Quite logical, then, that AMAN'€™s Abdon Nababan says the decision restores a sense of nationhood for indigenous peoples. He says the state cannot expel them from customary forests that have been their source of livelihood for generations.

Indonesia has one of the highest rates of forest loss in the world. Industrial activities such as logging, oil palm plantations and mining are the major drivers of deforestation. Yet, in cases where local communities are granted land tenure, forest recovery has improved.

On May 27, AMAN announced a declaration to support a petition to be distributed for signatures across society. Three points were highlighted in the petition:

1. Urging the government to immediately execute the decision of the Constitutional Court, including the settlement of conflicts related to customary forests and natural resources in the territories of indigenous people.

2. Urging the President to grant amnesty to indigenous peoples who are engaged in legal processes or who have been convicted pursuant to Law No. 41/1999 on forestry.

3. Urging the passage of laws concerning the acknowledgement and protection of indigenous peoples'€™ Rights (PPHMA).

Forests are the lifeblood of Indonesia. According to a 2007 study by the World Bank, Indonesia is the world'€™s largest emitter of greenhouse gases after America and China, mostly because of the destruction of forests and peat lands. The Masterplan for the Acceleration and Expansion of Indonesian Economic Development (MP3EI) aims to turn the country into one of the world'€™s 10 biggest economies by 2025. Yet the plan does not always take account of the environmental impact.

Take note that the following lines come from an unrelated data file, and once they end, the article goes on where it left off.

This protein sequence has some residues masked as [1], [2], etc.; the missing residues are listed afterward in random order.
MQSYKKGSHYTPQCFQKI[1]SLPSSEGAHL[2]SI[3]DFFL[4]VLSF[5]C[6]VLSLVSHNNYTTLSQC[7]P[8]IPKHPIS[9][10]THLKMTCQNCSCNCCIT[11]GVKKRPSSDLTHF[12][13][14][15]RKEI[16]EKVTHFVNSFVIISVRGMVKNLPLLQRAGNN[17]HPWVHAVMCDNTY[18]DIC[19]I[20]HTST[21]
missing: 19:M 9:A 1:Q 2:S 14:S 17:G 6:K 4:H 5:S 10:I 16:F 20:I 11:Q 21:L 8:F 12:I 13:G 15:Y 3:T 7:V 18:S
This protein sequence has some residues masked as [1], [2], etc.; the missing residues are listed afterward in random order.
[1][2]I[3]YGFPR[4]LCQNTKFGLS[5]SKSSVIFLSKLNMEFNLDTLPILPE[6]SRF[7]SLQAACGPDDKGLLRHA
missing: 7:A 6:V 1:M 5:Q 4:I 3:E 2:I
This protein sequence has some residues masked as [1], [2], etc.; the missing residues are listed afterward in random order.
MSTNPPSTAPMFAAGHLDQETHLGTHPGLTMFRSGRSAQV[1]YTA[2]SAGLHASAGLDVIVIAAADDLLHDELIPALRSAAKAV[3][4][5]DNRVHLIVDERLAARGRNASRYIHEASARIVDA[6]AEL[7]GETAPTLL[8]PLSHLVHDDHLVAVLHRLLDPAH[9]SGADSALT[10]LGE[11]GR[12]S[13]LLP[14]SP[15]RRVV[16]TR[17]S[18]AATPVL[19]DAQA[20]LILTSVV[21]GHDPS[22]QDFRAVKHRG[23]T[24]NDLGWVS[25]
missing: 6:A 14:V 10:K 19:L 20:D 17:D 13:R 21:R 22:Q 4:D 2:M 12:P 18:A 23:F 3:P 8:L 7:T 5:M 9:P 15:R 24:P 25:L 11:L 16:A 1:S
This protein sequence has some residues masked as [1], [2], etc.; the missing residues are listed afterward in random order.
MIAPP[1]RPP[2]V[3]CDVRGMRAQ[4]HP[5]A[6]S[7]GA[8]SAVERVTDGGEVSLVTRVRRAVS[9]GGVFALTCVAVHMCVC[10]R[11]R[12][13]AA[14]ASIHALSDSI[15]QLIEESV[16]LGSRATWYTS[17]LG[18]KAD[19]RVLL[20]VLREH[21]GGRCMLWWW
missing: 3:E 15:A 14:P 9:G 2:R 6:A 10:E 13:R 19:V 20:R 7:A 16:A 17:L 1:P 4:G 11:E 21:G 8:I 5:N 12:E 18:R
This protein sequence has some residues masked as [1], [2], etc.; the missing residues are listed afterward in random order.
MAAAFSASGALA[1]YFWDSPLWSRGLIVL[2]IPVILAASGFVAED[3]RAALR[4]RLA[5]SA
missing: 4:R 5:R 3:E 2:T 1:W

Now, President Susilo Bambang Yudhoyono is attempting to undo past damage by reportedly taking another look at the master plan to mainstream green economy concepts into development plans.

Yudhoyono is often on the receiving end of criticism due to his penchant for compromise. But the respected magazine, The Economist, states that '€œon the environment, though, Yudhoyono has been uncommonly outrageous. In 2009, Yudhoyono pledged Indonesia to cut its carbon emissions by at least 26 percent by 2020. Then, in 2011, he imposed a two-year moratorium on forest-clearing concessions under a US$1 billion agreement with the Norwegian government. On May 16, 2013, Yudhoyono once again showed his environmental mettle: despite intense pressure from commercial interests, he signed a decree extending the moratorium for two more years.'€

Returning customary forests to their rightful owners is a necessary step in the right direction. Yet without administrative follow-up the court decision remains a hollow monument to justice. This is the President'€™s big opportunity to make his mark as a statesman by following the Constitutional Court decision with strong political action.

The writer was a spokesman for the late Abdurrahman '€œGus Dur'€ Wahid, who was president of Indonesia from 1999 to 2001.